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Dr.-BazlerDr. Amber C. Bazler, MD

How do you know if it’s a cold or something else? Common myths about colds and flu.

What exactly is a cold?
A cold is an umbrella term for any infection of the upper respiratory tract. The respiratory tract includes the sinuses, nose, throat, voicebox, and upper airway. With few exceptions, such as middle ear infections, or streptococcal pharyngitis (strep throat), infections of the upper respiratory tract are caused by viruses. And with 200 different virus types that can cause these symptoms, it’s easy to see why almost everyone around you seems to be sick. Or why we’re able to breeze through some colds while others have us knocked down for a while.  Your symptoms will depend on what part of the upper respiratory tract is affected.
Symptoms can include any of the following: sinus pressure, nasal congestion, runny nose, sore throat, hoarseness (laryngitis), cough (wet or dry), fever, headache, fatigue, and body aches.

Cold or flu?
The flu is also considered an upper respiratory infection (cold). So it will have the same symptoms as above but fever tends to be higher and symptoms such as body aches, headache, and fatigue are more pronounced. Healthy adults and children will usually do fine without any special treatment, but those at increased risk for complications (older than 65, pregnant women, those with diabetes or asthma) may want to take tamiflu or similar antiviral medication.

Could it be something else?
Cough and fever can also be a sign of a lower respiratory infection such as pneumonia or bronchitis. Pneumonia can be caused by bacteria and is treated with antibiotics. Bronchitis in healthy children and adults is caused by viruses and in most cases is not treated with antibiotics. Your doctor can tell the difference by examining you and asking about your symptoms. See your doctor if you have persistent fever (longer than 3-4 days) or difficulty breathing.

Myth vs. Fact
Myth #1: You can catch a cold from going outside without a coat (or wet hair).
Fact:  Being cold doesn’t make you more likely to get a cold. You catch colds or flu by being exposed to the virus. This happens when an infected person coughs or sneezes around you, or you touch an object the germ is on (doorknob, pen, someone’s hand) and then touch your eyes, nose or mouth.

Myth #2: Antibiotics help
Fact: Colds and flu are caused by viruses. And viruses don’t respond to antibiotics, so they don’t help you get over the illness faster or make you less likely to spread it to others.  (Next time I’ll talk about what does work against viruses and helps you feel better faster).

Myth #3: If you get the flu shot too early, it won’t last all season
Fact: The flu vaccine (either flu shot or the nasal spray) is designed to last all season. So the best time to get the vaccine is as soon as it’s available! Even if that’s as early as August.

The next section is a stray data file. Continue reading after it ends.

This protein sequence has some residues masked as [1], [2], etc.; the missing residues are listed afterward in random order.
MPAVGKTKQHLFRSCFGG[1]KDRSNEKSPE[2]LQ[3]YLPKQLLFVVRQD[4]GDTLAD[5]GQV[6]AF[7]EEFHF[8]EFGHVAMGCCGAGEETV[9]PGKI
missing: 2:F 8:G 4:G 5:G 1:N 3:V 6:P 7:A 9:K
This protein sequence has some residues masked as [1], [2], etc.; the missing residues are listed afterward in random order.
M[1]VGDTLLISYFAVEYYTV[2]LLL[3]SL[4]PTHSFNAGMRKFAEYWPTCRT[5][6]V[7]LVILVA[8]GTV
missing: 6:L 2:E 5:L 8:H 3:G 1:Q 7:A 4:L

Myth #4: You’re more likely catch a cold on an airplane
Fact: Though we all think of the air being circulated on an airplane as full of viruses and bacteria, studies have shown recirculated air in the cabin led to no more colds than 100% fresh air. Cabins also use HEPA filters which are 99% efficient at removing viruses and bacteria from the air. You are; however, in close quarters with others who may be sick, and this can increase your risk of catching a cold. But no more so than being on a bus or any other public area around lots of people.

Myth #5:  You can get the flu from the flu shot
Fact: Flu shots contain an inactivated virus, so it’s not possible to get the flu from the flu shot. The nasal spray form of the vaccine (FluMist for example) contains a weakened live virus. Though you also cannot get flu illness from FluMist, you may be more likely to get stuffy or runny nose than with the flu shot.
It’s possible to get the flu before or shortly after the flu vaccine (before the vaccine has had time to be effective) and people tend to think it was the vaccine that caused their illness.

About this site

A disease is a particular abnormal condition, a disorder of a structure or function, that affects part or all of an organism. The causal study of disease is called pathology. Disease is often construed as a medical condition associated with specific symptoms and signs. It may be caused by factors originally from an external source, such as infectious disease, or it may be caused by internal dysfunctions, such as autoimmune diseases. In humans, "disease" is often used more broadly to refer to any condition that causes pain, dysfunction, distress, social problems, or death to the person afflicted, or similar problems for those in contact with the person. In this broader sense, it sometimes includes injuries, disabilities, disorders, syndromes, infections, isolated symptoms, deviant behaviors, and atypical variations of structure and function, while in other contexts and for other purposes these may be considered distinguishable categories. Diseases usually affect people not only physically, but also emotionally, as contracting and living with a disease can alter one's perspective on life, and one's personality.

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